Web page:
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There pruning apple tree it is a particularly important operation, which will allow your apples grown at home to guarantee a good harvest. But when is the best time to make the apple tree pruning? And what is good to know about this business?
Pruning the apple tree
Let's start by remembering that the best time to prune apple trees is in late winter or early spring, before new growth begins.
In fact, the tree assumes a state of "quiescence" after losing its leaves and before sprouting new shoots, and the pruning completed just before the start of growth in spring is certainly the ideal strategy, since the cuts will heal quickly. On the other hand, the cuts made at the beginning of winter will remain open and unprotected until growth resumes at the end of March, creating a possible entry point for diseases that - we are sure! - you will want to avoid.
There apple tree pruning It may seem like a complicated process that may put off some people, but it's actually relatively simple once you learn the basics.
Let's try to find out more, then refer you to an expert for more information.
Why should the apple tree be pruned?
There are 3 main reasons on the because you have to prune the apple tree:
- improve the basic structure of the tree, making it easier to maintain;
- remove dead, diseased or damaged wood, and keep the tree healthy;
- allow sunlight to access the ripening fruit.
Do not you believe it?
Have you noticed that the best fruits of trees are usually placed on top of the tree?
And it's not a coincidence, nor a way to make your collection harder!
Much more simply, it is all due to the fact that this part of the tree receives most of the sunlight. And it is obviously useful to always keep in mind the purpose of pruning when deciding which branches to cut, because with pruning we are not only intervening to rebalance the aesthetics of the tree, but we are shaping it for optimal fruiting.
Read also: How to grow medlars
Pruning of apple tree shapes
As we said, one of the main purposes of pruning is to bring more sunlight to the fruit and ... this can be done with different pruning methods:
- conical shape,
- rounded shaft,
- vase shape.
Of course, it is there conical shape to ensure maximum yield, so much so that it is the most common form, and it is this form that we will discuss in this study. However, keep in mind that the same practices apply to all shapes!
Identify the growth and flower buds
Once you have identified the shape of the tree, proceed to identify the buds. A growing bud produces a branch but not a fruit, while a flowering bud will produce a flower that will ripen into an apple. So try to prune over the growth buds, to give shape to the tree, and prune the flower buds to adjust the yield of the tree.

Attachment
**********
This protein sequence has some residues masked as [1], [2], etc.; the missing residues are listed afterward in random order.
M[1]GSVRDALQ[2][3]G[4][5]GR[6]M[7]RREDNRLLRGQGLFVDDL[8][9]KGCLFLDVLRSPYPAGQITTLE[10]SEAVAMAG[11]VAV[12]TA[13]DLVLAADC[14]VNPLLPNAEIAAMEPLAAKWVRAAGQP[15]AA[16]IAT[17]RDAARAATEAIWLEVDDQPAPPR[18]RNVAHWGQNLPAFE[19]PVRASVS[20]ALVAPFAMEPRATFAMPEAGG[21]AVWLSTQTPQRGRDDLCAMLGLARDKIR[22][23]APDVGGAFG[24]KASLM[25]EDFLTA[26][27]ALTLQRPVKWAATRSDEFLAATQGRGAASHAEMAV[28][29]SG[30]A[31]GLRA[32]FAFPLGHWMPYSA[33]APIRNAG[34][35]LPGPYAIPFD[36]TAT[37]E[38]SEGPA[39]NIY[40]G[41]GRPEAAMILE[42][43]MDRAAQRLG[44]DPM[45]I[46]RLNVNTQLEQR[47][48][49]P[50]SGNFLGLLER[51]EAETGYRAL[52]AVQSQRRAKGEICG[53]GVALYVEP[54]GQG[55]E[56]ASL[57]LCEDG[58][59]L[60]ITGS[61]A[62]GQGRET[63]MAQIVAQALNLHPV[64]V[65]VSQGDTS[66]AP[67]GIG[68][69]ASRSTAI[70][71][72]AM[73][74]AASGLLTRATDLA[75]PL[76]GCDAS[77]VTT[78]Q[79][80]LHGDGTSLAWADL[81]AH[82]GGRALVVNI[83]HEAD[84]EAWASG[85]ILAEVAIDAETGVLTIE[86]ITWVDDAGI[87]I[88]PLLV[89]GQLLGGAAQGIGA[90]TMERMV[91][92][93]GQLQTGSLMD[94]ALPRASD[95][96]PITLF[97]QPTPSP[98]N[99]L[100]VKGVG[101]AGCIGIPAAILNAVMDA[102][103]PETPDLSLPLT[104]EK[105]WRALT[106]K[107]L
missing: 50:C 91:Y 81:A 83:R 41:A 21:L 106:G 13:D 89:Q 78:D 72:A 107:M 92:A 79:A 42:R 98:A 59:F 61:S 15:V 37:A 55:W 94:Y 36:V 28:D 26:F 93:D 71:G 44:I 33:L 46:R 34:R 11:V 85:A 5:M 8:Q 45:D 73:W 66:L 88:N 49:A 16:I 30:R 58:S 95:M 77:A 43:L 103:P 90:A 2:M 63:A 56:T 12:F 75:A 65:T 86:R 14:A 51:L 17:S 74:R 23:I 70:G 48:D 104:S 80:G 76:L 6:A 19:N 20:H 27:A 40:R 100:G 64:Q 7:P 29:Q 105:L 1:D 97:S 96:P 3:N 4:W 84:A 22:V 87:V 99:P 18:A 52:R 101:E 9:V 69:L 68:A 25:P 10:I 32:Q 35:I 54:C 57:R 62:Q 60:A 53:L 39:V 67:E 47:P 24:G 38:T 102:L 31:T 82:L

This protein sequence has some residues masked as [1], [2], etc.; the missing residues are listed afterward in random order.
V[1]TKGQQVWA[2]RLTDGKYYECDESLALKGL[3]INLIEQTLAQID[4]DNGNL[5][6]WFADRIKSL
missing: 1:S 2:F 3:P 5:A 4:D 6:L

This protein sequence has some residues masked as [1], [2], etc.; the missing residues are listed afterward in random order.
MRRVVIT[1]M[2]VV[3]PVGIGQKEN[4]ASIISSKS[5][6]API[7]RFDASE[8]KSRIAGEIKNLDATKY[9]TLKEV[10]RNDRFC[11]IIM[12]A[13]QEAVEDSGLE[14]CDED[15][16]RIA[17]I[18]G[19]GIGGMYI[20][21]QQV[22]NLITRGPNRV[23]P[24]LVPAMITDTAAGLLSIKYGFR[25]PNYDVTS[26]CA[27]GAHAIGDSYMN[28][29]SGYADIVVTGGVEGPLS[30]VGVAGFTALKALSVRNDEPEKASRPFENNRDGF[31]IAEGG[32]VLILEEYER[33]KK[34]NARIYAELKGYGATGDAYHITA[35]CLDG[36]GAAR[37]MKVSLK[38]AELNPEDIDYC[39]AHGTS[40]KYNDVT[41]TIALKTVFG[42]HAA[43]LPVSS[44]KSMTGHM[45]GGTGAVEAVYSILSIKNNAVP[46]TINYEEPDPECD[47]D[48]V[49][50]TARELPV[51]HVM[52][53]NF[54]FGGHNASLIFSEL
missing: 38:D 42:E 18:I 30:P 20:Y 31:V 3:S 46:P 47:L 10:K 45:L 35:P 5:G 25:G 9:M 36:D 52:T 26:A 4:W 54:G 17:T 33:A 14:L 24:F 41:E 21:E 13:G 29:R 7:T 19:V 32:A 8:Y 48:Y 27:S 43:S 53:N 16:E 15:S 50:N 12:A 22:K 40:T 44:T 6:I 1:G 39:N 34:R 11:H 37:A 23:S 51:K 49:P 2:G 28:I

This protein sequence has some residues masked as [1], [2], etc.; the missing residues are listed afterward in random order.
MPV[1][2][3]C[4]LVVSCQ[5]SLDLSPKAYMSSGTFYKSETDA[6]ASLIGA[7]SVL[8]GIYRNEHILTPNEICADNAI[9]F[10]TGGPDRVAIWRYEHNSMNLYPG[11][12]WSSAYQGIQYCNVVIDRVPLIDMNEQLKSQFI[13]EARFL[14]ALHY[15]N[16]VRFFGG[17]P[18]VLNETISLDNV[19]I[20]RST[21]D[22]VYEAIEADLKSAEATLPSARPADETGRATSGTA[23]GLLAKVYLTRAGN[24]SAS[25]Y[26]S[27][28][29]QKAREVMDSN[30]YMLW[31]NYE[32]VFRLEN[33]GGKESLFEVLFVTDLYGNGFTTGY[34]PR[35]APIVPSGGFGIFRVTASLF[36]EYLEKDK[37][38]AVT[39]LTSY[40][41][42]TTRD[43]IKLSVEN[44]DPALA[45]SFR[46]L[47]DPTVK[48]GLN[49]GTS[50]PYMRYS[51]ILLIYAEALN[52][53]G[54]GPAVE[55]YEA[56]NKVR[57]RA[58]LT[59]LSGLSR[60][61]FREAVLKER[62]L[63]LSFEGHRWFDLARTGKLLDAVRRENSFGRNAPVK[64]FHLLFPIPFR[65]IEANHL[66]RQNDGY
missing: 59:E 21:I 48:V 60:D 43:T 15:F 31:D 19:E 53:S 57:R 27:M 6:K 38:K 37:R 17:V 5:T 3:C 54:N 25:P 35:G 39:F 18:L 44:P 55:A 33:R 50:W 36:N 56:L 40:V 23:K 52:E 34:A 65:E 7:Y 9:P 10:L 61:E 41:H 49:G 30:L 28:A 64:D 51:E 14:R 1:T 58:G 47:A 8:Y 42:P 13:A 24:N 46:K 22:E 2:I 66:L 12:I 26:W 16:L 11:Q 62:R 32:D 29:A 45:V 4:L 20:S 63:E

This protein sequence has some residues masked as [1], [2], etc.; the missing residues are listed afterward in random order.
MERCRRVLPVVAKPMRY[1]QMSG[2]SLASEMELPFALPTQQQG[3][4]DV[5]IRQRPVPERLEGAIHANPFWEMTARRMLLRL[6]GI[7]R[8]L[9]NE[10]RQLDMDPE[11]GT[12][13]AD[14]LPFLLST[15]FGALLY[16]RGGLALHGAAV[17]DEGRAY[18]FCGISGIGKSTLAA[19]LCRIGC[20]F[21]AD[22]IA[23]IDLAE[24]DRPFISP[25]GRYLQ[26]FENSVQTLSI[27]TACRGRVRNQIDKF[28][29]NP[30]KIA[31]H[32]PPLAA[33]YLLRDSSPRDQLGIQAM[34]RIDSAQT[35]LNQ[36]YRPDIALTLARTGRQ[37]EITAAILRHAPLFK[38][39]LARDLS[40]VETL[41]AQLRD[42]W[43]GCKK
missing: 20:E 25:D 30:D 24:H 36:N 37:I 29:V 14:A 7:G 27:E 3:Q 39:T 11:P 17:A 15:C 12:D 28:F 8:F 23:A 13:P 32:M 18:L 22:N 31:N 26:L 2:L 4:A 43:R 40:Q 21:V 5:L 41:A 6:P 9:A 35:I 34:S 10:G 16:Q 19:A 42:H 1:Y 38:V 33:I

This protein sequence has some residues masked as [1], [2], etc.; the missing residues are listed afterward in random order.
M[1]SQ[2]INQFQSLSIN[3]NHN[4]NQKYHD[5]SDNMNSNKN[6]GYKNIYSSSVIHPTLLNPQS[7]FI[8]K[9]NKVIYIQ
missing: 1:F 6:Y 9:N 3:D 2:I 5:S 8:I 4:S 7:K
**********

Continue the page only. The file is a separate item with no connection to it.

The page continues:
Remember that growth buds are much smaller than flower buds, and they grow close to the branch or stem. They are thin and more pointed and look more scaly than fluffy.
Flower buds are larger and more plump than growth buds and have a fluffy surface. You will more easily recognize the difference between growth buds and flower buds by November, with the latter growing mostly on short, stubby branches, where the fruit will be produced.
Pruning above the growth buds allows you to control the growth of the tree by choosing a bud facing the direction in which you want the new growth to go. Pruning over a shoot facing the inside of the tree will cause the shoot to grow inwards, while a shoot facing outwards will produce a shoot facing outwards. Therefore, if we are creating an open tree with a lot of sunlight on the fruits, we would like to prune above the shoots facing outwards to produce beautiful branches that expand outwards.
There are two types of pruning cuts: thinning cuts and head cuts.
Regarding i thinning cuts, it is good to proceed with cuts that remove entire branches, removing them up to the point of origin, where they meet another branch. The thinning opens the inside of the tree to receive more sunlight and channels the energy into the remaining branches. The thinning cut is the preferred type of cut for pruning apple trees.
THE head cuts instead they are done anywhere along the length of a branch to produce more vigorous growth below the cut. This growth is often weakly attached, however, with tight angles forming between the original branch and the new growth. Head cuts are necessary when pruning young trees, while mature trees rarely need many new branches. It follows that head cuts are made less frequently as the tree ages.
So far, some basic concepts of apple tree pruning. Of course, before proceeding to carry out this activity, our suggestion can only be to talk about it with an expert gardener, who can help you analyze your tree and, consequently, try to understand what is best to do in order to maximize the yield of your garden tree for next season!